Today in Ad Watch: President Obama says "America is the greatest nation on earth" as we get set to demonstrate that by owning the Olympics, the Republican National Committee gives you permission to vote against Obama, and Democrats go for veterans.

The Ad: Barack Obama, "I Believe"

The Issues: Barack Obama, what a guy.

The Message: Obama's campaign will be airing this positive ad during the Olympics, as the whole world gets ready to cry approximately every 20 minutes for the next two weeks as one athlete after another overcomes adversity to win a gold medal for God and country. "I believe that the way you grow the economy is from the middle out," Obama says. "I believe in fighting for the middle class because if they're prospering all of us will prosper. That's the idea of America and that's why America is the greatest nation on earth." But what he's saying doesn't matter so much, because the point of the ad is inspiring images of wholesome families and generic happy rock music.

Who'll See It: The ad will air during the Olympics opening ceremony Friday.

Who It's For: Sentimental Olympics viewers, so Obama can benefit from some of those warm fuzzy patriotic feelings. Polls show his favorability ratings have suffered recently.

What Everyone Else Thinks: The Romney campaign disputes Obama's America-loving credentials.

The Effect: The ad has a pleasing "America rules" message just as we're getting ready to cheer our athletes as they TOTALLY DOMINATE THE OLYMPICS. It's not very memorable, aside from the friendly feeling. B-


The Ad: Republican National Committee, "It's OK"

The Issues: You are hereby given permission to vote Obama out of office.

The Message: Obama had big plans, but he didn't follow through. "He tried. You tried. It's okay to make a change," the ad says.

Who'll See It: The RNC is spending $4 million to air two weeks of ads in eight states, the Milwaukee Journal-Sentinel's Craig Gilbert reports. One of those states is Wisconsin, which has voted Democratic for decades but is trending more Republican. The Republican governor recently won a recall election over a law that curbed union power, and Republicans promised to turn that campaign infrastructure into Romney campaign infrastructure.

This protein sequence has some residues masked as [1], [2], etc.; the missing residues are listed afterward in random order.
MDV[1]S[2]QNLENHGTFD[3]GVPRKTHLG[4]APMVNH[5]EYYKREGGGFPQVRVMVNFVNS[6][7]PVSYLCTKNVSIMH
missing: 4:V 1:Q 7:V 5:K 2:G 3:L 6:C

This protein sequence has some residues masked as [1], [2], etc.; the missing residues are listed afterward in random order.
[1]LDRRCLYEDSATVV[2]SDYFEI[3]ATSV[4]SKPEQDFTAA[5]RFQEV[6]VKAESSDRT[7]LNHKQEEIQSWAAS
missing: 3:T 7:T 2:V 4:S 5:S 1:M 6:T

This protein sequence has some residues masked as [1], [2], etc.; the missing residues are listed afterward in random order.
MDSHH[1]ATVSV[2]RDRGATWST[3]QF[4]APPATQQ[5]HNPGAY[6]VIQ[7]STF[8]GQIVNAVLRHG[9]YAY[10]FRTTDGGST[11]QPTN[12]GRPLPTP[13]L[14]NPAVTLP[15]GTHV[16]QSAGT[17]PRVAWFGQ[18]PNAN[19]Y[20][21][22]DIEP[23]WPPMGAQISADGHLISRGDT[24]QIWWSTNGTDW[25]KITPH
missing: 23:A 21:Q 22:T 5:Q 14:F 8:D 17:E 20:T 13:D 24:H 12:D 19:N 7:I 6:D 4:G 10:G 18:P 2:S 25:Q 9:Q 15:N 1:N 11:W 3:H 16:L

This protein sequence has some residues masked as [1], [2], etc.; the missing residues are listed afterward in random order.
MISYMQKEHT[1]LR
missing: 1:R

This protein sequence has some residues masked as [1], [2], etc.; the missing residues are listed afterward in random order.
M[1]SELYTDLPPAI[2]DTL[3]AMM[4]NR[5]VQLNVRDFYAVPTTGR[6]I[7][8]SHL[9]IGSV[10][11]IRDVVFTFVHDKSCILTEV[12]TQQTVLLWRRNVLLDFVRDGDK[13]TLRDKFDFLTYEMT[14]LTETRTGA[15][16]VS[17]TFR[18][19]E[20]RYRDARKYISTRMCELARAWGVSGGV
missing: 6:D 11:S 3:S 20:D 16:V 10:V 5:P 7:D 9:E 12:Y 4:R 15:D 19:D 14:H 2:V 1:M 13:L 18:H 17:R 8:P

Who It's For: It's not clear which ads the RNC will air in Wisconsin, or how much money will go to just that state. But this ad seems like a good choice. Obama is still personally popular, and Republicans are trying to convince voters the economy is more important than how much you like the guy in the White House.

What Everyone Else Thinks: Most polls have shown Americans still blame George W. Bush for the economy, though a recent poll from The Hill found voters now blame Obama.

The Effect: The tagline at the end is simple and clear. A-


The Ad: Virginia Senate candidate Tim Kaine, "Priorities"

The Issues: Who supports the troops?

The Message: The Democrat accuses Republican opponent George Allen of caring about oil corporations and rich people more than he cares about the troops. The ad text says, "Then George voted to send us to war twice without paying for it. But when it came time to support our troops, George voted against funding for safety equipment: bullet-proof helmets, high-tech body armor, survival gear. George also voted against funding for equipment for National Guard and Reserves." It accuses Allen of voting for 52,000 earmarks but "voting against our troops."

Who'll See It: It's a Web video, so it's for reporters and supporters.

Who It's For: There are a lot of military families in Virginia. But this is notable because the Obama campaign has been working to win over young veterans, too. 

What Everyone Else Thinks: Everyone loved earmarks until 2010.

The Effect: The ad has a powerful message but it's poorly produced. No one wants to read a YouTube for a minute and a half. C+